**THE EARTH MOVES**Yes yes you all know that right? But DO YOU KNOW IT?

And so do all the other planets, stars etc

Let us assume for a minute that your job is SPACE NAVUGATOR and you have to be able to find your way home...

Let us look first at just the Earth

**The Secrets of the Universe **

What is the Speed of the Earth?This page deals with the actual speed of the Earth moving through space. There are many directions of travel and various speeds that have to be taken into consideration. We will divide this into categories and will provide two explanations. One in lay terms so the average person may easily understand the complex movements our planet and the other in scentific details.

Why is this of importance?

Why is this of importance? For any discussion on the posibility or the probabiliy of space flight dealing with interstellar flight, it is necessary to have this data.

Imagine for a moment that you have a faster than light or warp capable star ship...

Considering the speed at which the Earth moves, even a short mission away from Earth would result in the planet being

**millions of miles away from the point of origin** at the time you left. Nasa calculations to reach a simple point like the Moon require enormous calculations and pin point accuracy. Any small error left uncompensated would result in Astronauts missing the Earth on return.

Motion, Speed and Direction of Travel of Earth Through Space

Or

"How the Hell Do I Calculate the Way Home"

A study by R. Schmidt July 21, 2006

Disclaimer:The following figures are approximate values for demonstartion only! Please DO NOT use them to calculate actual flight paths. We are not responsible for people getting "Lost in Space".

Consider yourself sitting at your computer on a chair...How fast are you moving?

1. The Earth "wobbles" on its polar axis. This motion is not relevant (IMO) to the calculations needed to return to earth from interstellar space as it is an "in situ" motion, but it exists.

2. The Earth revolves {spins} on its axis. For these calculations we will use the equator with a circumference of approx. 25,000 miles. One rotation of Earth is approx. 24 hours. Again this is "in situ" motion so not relevant to space travel, but adds to our "stationary chair" model

25000/24 =1041.7 MPH

3. The Earth is orbiting the Sun once a year. The circumference of the Earth's orbit is approx. 607.6 million miles {or 940 million kilometers}. One year is approx. 365 days

365 days X 24 = 8760 hours

607,600,000/8760 = 69,360.73 MPH

So far we have basically 3 Directions of Motion {Wobble, Spin and Orbit} and a combined speed of 1041.70 + 69,360.73 = 70,402.43 MPH for a person sitting in a chair at the Equator.

{Note: We will do the actual vector calculations at the end}

The following source gives more detail and a more precise calculation based on your latitude and more exact figures. Anyone dizzy yet? A little motion sickness perhaps?

**NASA - What is the speed of the Earth?**When you take into account the three-dimensional picture of the Sun's movement through our Milky Way Galaxy, things get very complicated.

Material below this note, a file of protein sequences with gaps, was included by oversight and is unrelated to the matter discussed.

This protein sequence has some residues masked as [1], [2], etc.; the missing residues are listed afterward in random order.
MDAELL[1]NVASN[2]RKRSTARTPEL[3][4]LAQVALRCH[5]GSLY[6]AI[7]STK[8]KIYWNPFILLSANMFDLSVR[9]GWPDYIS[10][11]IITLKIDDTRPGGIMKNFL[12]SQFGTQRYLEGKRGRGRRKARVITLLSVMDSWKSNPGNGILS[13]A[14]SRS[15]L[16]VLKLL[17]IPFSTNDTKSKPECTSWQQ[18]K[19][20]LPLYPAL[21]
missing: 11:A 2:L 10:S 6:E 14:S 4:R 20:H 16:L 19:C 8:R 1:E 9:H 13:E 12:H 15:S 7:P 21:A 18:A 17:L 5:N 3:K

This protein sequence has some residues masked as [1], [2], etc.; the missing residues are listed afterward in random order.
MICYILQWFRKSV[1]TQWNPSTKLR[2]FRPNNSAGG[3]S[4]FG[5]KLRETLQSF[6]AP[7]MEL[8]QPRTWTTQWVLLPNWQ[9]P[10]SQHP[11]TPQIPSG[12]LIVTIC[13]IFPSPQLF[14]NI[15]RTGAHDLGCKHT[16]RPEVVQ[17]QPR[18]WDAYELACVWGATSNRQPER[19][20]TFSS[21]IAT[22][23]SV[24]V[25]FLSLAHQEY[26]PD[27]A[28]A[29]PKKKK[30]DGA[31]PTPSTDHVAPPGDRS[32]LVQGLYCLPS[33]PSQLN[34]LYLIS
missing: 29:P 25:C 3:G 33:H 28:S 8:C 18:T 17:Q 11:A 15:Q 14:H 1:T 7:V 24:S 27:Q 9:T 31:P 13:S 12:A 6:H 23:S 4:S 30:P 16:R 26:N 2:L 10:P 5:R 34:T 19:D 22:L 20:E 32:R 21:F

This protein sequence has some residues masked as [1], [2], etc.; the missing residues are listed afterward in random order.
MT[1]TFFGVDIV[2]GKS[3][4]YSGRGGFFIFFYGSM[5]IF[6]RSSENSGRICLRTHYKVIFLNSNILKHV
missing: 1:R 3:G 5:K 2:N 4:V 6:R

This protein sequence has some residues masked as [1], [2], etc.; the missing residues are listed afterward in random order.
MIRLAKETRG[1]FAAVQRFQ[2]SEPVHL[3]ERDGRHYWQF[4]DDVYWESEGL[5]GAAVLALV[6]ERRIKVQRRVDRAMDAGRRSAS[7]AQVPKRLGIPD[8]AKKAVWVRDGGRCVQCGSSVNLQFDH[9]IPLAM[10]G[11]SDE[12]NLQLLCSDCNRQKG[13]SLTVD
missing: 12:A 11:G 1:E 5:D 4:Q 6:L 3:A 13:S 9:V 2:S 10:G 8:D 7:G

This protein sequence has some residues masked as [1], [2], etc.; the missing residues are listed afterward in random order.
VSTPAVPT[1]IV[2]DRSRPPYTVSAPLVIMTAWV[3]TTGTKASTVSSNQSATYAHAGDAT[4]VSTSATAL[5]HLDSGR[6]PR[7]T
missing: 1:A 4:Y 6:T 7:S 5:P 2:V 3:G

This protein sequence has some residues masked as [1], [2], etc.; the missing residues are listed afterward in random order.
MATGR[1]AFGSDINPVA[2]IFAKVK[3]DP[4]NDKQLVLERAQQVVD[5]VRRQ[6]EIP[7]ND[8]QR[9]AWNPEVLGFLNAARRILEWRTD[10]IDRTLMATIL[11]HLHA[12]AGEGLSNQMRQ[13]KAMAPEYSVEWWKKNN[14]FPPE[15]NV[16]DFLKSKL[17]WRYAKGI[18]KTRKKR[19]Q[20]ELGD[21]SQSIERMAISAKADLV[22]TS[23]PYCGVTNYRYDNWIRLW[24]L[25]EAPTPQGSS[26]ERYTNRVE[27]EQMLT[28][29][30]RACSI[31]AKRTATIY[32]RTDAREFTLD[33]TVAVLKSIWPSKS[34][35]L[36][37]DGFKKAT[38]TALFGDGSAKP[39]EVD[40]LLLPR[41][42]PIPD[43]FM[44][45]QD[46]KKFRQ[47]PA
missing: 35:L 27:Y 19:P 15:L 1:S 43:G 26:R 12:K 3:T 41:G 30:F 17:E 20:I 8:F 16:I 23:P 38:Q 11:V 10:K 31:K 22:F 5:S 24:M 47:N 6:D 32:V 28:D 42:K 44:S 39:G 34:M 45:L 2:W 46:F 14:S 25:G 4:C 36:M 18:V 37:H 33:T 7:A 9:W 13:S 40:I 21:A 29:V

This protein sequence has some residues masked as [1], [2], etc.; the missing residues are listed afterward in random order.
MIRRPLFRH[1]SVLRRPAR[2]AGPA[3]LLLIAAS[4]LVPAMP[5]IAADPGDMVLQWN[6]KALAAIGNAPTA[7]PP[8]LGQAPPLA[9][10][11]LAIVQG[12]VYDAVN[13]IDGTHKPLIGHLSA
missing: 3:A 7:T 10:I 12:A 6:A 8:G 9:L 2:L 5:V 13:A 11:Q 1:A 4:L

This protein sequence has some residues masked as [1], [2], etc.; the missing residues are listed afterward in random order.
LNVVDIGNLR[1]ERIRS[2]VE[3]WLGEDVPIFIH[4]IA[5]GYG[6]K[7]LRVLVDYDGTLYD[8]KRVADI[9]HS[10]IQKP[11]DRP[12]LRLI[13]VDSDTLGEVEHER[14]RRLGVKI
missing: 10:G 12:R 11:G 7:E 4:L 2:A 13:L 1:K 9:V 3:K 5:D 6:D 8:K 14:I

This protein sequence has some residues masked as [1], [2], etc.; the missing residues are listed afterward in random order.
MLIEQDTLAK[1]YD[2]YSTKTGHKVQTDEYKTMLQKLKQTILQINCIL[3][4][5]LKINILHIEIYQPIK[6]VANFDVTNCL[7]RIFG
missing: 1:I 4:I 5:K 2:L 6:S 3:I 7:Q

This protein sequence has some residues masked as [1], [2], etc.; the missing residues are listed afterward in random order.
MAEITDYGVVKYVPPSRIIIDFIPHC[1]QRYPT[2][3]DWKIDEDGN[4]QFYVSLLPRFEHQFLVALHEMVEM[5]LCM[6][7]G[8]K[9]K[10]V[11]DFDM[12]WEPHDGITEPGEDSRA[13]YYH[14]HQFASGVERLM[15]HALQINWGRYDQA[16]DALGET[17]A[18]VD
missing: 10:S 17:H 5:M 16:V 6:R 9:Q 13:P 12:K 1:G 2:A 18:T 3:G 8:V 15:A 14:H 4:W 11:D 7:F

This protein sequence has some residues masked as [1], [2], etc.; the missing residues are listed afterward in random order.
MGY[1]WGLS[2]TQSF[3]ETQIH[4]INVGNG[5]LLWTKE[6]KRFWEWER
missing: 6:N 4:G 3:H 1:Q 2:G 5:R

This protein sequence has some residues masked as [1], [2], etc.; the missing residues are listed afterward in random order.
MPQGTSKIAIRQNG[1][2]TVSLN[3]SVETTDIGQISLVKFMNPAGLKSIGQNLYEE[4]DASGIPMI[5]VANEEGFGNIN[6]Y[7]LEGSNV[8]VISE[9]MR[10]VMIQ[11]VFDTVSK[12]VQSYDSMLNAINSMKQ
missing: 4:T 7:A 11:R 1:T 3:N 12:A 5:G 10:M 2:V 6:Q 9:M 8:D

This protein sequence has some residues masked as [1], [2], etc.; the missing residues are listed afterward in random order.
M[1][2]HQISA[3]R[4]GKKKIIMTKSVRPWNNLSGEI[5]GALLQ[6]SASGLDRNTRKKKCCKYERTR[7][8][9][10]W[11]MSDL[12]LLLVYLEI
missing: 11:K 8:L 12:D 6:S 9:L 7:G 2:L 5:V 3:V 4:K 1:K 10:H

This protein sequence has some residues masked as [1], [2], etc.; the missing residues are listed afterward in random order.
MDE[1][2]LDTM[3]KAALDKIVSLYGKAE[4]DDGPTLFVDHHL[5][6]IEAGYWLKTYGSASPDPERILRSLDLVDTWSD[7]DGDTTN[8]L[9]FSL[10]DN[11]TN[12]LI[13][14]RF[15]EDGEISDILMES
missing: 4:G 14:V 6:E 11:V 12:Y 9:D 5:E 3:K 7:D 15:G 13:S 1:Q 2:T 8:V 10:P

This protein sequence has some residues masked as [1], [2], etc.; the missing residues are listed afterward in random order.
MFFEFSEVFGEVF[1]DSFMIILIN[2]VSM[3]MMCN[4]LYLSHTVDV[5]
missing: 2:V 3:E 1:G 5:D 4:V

4. The sun {and hence the solar system} is moving towards the constellation Hercules, namely to the star Lambda Herculis at 12 miles per second {or 20 kilometers per second} which is 43,200 MPH

5. The Solar system is also moving upwards, at 90 degrees to the plane of the Milky Way, at 4.34 miles per second or 15,624 MPH. But we are actually leaving the Galaxy, out about 50 light years now and will be moving out to 250 light years before it reverses. Details of the mechanics of this are explained in the link below. We also crossed the Galactic plane 2 million years ago.

6. The Solar system is orbiting around the Galaxy at an "estimated" speed of 124 miles per second {or 200 kilometers per second} which is 446,400 MPH. The way that figure has been calculated can be found at the link below.

**Stanford University - What is the speed of the Solar System? **This is where finding our way home becomes difficult, as we do NOT have an actual true figure for this calculation. The further out we go, taking into account the various motions and speed, the more difficult it becomes to get precise calculations ergo the more room for error. Until we can actually go and measure the distances, a "best guess" is all we have. Over the past few decades these values have been revised several times, and are constantly being added to today.

From an Astronomer's point of view this is not a problem, as they are merely observing from Earth and can fix their calculations when they get new data… no harm done… just reprint the maps.

BUT from a spaceship pilot point of view…touring just within our own galaxy… the problems are enormous.

From a navigator's point of view, we can leave out the "wobble" and the Earth's rotation as those movements are "in place". For later calculations we could also leave out the Earth orbiting the Sun, because if we can make it back to the Sun, I am sure we can locate Earth.

So our "armchair Astronaut" is now moving through 6 different directions and a combined speed of approximately 574,585 MPH

69,361 MPH Spin and Orbit

43,200 MPH Towards Lambda Herculis

15,624 MPH Perpendicular to Galactic Plane

446,400 MPH Orbiting the Galactic Center {or Galactic Spin Rate}

-------------------

574,585 MPH Speed of Earth within Our Galaxy

So for every hour you are away from the solar system, your planet is moving half a million miles, and in several directions…

Now if you want to leave the galaxy add another 1,339,200 MPH to the calculations. This is the speed the galaxy is moving through the universe. But THEN you really get into difficulties pin pointing you reference point. Details can be found here…

So you see… the propulsion unit is the least of your worries….

You better have a REALLY GOOD NAVIGATOR.

**NASA - What is the Speed of our Galaxy? **